A different course was taken by the Basque philosopher Miguel de Unamuno, arch-priest of the Generation of ‘98. As rector of the University of Salamanca, he had found himself at the start of the civil war in nationalist territory. The republic had disillusioned him, he had admired some of the young falangists, and he gave money to the rising. As late as 15 September, he was supporting the nationalist movement.2 But by 12 October his view had changed. He had become, as he said later, ‘terrified by the character that this civil war was taking, really horrible, due to a collective mental illness, an epidemic of madness, with a pathological substratum’.3 On that date, the anniversary of Columbus’s discovery of America, celebrated as the ‘Day of the Race’, a ceremony was held in the great hall (paraninfo) of the University of Salamanca. There was Dr Plá y Deniel, bishop of Salamanca;4 there was General Millán Astray, the founder of the Foreign Legion, at the time an important if unofficial adviser to Franco. His black eye-patch, his one arm, his mutilated fingers made him a hero of the moment; and, in the chair, there was Unamuno, rector of the university. The meeting occurred within a hundred yards of Franco’s headquarters, recently established in the bishop’s palace in Salamanca, on the prelate’s invitation. After the opening formalities, there were speeches by the Dominican Father Vicente Beltrán de Heredia, and the monarchist writer Jose Maria Pemán. Both delivered hot-tempered speeches. So did Professor Francisco Maldonado, who made a violent attack on Catalan and Basque nationalism, describing them as ‘cancers in the body of the nation’. Fascism, Spain’s ‘health-giver’, would know how to exterminate both, ‘cutting into the live healthy flesh like a resolute surgeon free from false sentimentality’. A man at the back of the hall cried the Foreign Legion’s motto: ‘¡Viva la Muerte!’ (Long live [487] death!). Millán Astray then gave the now usual rabble-rousing slogans: ‘Spain!’ [‘¡España!’] he cried. Automatically, a number of people shouted ‘One!’ [‘¡Una!’] ‘Spain!’ [‘¡España!’] shouted Millán Astray again. ‘Great!’ [‘¡Grande!’] replied the audience. To Millán Astray’s final cry of ‘Spain!’ [‘¡España!’] his bodyguard gave the answer ‘Free!’ [‘¡Libre!’] Several falangists, in their blue shirts, gave a fascist salute to the sepia photograph of Franco which hung on the wall over the dais. All the eyes were turned to Unamuno, who it was known disliked Millán Astray and who rose to close the meeting and said:1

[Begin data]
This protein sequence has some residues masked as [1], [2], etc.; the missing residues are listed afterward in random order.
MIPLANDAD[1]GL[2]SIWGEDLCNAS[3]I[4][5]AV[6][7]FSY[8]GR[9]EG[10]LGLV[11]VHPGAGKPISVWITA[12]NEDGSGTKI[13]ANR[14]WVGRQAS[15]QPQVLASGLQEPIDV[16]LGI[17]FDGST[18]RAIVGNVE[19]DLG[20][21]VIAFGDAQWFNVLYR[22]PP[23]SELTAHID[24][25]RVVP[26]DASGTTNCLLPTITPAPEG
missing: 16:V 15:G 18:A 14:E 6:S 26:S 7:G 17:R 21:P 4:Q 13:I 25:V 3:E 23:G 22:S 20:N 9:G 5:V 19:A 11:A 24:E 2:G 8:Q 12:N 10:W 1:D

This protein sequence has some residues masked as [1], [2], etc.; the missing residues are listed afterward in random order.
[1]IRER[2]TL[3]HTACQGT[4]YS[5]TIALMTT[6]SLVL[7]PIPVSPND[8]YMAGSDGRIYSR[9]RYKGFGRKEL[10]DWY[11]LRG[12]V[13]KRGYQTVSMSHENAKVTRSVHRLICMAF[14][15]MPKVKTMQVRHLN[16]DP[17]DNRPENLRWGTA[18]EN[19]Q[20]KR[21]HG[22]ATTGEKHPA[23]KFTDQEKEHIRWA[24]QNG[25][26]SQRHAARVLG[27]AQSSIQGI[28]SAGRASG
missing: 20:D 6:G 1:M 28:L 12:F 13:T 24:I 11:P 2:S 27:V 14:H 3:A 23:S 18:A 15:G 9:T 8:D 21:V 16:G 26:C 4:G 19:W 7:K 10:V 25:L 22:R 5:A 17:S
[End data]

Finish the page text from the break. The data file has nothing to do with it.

Estáis esperando mis palabras. Me conocéis bien, y sabéis que soy incapaz de permanecer en silencio. A veces, quedarse callado equivale a mentir. Porque el silencio puede ser interpretado como aquiescencia. Quiero hacer algunos comentarios al discurso — por llamarlo de algún modo — del general Millán Astray que se encuentra entre nosotros. Dejaré de lado la ofensa personal que supone su repentina explosión contra vascos y catalanes. Yo mismo, como sabéis, nací en Bilbao. El obispo — y aquí Unamuno señaló al tembloroso prelado que se encontraba a su lado — lo quiera o no lo quiera, es catalán, nacido en Barcelona. All of you are hanging on my words. You all know me and are aware that I am unable to remain silent. At times to be silent is to lie. For silence can be interpreted as acquiescence. I want to comment on the speech-to give it that name-of Professor Maldonado. Let us waive the personal affront implied in the sudden outburst of vituperation against the Basques and Catalans. I was myself, of course, born in Bilbao. The bishop [here Unamuno indicated the quivering prelate sitting next to him], whether he likes it or not, is a Catalan, from Barcelona.

    He paused. There was a fearful silence. No speech like this had been made in nationalist Spain. What would the rector say next?

Pero ahora — continuó Unanumo — acabo de oír el necrófilo e insensato grito, “Viva la muerte”. Y yo, que he pasado mi vida componiendo paradojas que excitaban la ira de algunos que no las comprendían, he de deciros, como experto en la materia, que esta ridícula paradoja me parece repelente. El general Millán Astray es un inválido. No es preciso que digamos esto con un tono más bajo. Es un inválido de guerra. También lo fue Cervantes. Pero desgraciadamente en España hay actualmente demasiados mutilados. Y, si Dios no nos ayuda, pronto habrá muchísimos más. Me atormenta el pensar que el general Millán Astray pudiera dictar las normas de la psicología de la masa. Un mutilado que carezca de la grandeza espiritual de Cervantes, es de esperar que encuentre un terrible alivio viendo como se multiplican los mutilados a su alrededor. Just now [Unamuno went on] I heard a necrophilistic and senseless cry: ‘Long live death!’ And I, who have spent my life shaping paradoxes which have aroused the uncomprehending anger of others, I must tell you, as an expert authority, that this outlandish paradox is repellent to me. General Millán Astray is a cripple. Let it be said without any slighting undertone. He is a war invalid. So was Cervantes. Unfortunately there are too many cripples in Spain just now. And soon there will be even more of them if God does not come to our aid. It pains me to think that General Millán Astray should dictate the pattern of mass psychology. A cripple who lacks the spiritual greatness of a Cervantes is wont to seek ominous relief in causing mutilation around him.